The Cosmic Horror Show

“In eternity, where there is no time, nothing can grow. Nothing can become. Nothing changes. So death created time to grow the things that it would kill … and you are reborn but into the same life that you’ve always been born into. I mean, how many times have we had this conversation, detectives? Well, who knows? When you can’t remember your lives, you can’t change your lives, and that is the terrible and the secret fate of all life. You’re trapped … like a nightmare you keep waking up into.” —Rust Cohl (True Detective)

Nietzsche’s eternal return or repetition of the Same seen as a Cosmic Horror Show; a sort of Lovecraftian circle of pain and misery and suffering without end or hope of redemption. “The philosophical underpinnings of both Rust and Schopenhauer are those of horror. Both have peeled back the veil of everyday existence and found something sinister underneath, namely a blind, irrational will that lurks at the center of everyone and everything.” (Christopher Mountenay: Schopenhauer)

As H.P. Lovecraft suggested,

The true weird tale has something more than secret murder, bloody bones, or a sheeted form clanking chains according to rule. A certain atmosphere of breathless and unexplainable dread of outer, unknown forces must be present; and there must be a hint, expressed with a seriousness and portentousness becoming its subject, of that most terrible conception of the human brain—a malign and particular suspension or defeat of those fixed laws of Nature which are our only safeguard against the assaults of chaos and the daemons of unplumbed space.

—H. P. Lovecraft, Supernatural Horror in Literature

For Schopenhauer it was the ‘defeat of those fixed laws of Nature’ which spawned in him the very pessimistic view that would encompass his philosophical speculations. Schopenhauer had discovered in David Hume the notion that cause, and causality did not exist in nature, that this was another of those ‘as if’ games of the human mind, our way of thinking and seeking relations between things that did not exist in themselves in nature. His astonishment at this lack of necessity and reason in nature led him to the notion that there is no actual order to be found in the natural world, the world is chaotic through and through. As Clement Rosset in his Schopenhauer, Philosophy of the Absurd says: “Throughout his career and his work, Schopenhauer is obsessed with the idea of causality. The Ixion wheel can turn indefinitely, Tantalus remain eternally thirsty, provided that these tortures are based on any necessity. To be in vain and useless is nothing, if you can see any reason for this very uselessness. The dissatisfaction of human experience, and the concern attached to it, is only so that it comes up against, before any other consideration, to the drama of its absence of origin.”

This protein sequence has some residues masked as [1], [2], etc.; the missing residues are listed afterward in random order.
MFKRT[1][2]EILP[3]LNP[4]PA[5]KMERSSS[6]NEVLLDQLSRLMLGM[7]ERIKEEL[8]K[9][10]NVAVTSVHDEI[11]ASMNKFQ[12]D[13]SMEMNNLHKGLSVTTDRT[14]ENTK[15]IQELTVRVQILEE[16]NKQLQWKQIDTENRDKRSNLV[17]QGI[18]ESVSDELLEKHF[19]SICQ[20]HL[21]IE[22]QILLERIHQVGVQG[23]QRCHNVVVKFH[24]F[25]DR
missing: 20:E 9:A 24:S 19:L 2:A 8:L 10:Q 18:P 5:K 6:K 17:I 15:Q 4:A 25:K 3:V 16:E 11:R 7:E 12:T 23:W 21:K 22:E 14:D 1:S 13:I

“If a man dares to raise this question: “Why is there nothingness” rather than this world? ” “The world cannot justify itself, it cannot find in itself any reason, no final cause of its existence, it cannot demonstrate that it exists for itself, that is to be said for its own advantage. In my theory the true explanation is that the source of its existence is formally without reason: it consists, in fact, in a blind willingness, which, as a thing in itself, cannot be subject to the principle of reason, form Exclusive of phenomena and the only proof principle of any question on the causes ”(Schopenhauer).

The question arises as precisely how this irrationalism, this absence of causality, are for Schopenhauer a subject, not only of astonishment, but of anxiety. (Rosset)”

Schopenhauer’s pessimism arises out of his first book which sought to correct the errors of previous philosophers concerning the Principle of Sufficient Reason. But to his own astonishment he discovered there is none, no reason, no necessity beyond this ‘thing -in-itself’ the Will-to-live which cannot be described other than as it will’s itself in us. It is without cause or necessity, therefore groundless and without foundation. This irrationalism that is both groundless and without necessity or reason or cause is for Schopenhauer the impossibility of thought itself. For Rosset (who comes back to this point over and over like a litany of astonished truth) this is the kernel of Schopenhauer’s problematic and his impasse. The cosmic horror show is that there is no reason that there should be something rather than nothing. No cause, reason, or necessity hiding behind the quantum creation and destruction of our universe. No God, no Absolute Mover, no Platonic Ideas manifesting themselves as copies in this flat circle of sick time…

The fundament upon which all our knowledge and learning rests is the inexplicable.
—Arthur Schopenhauer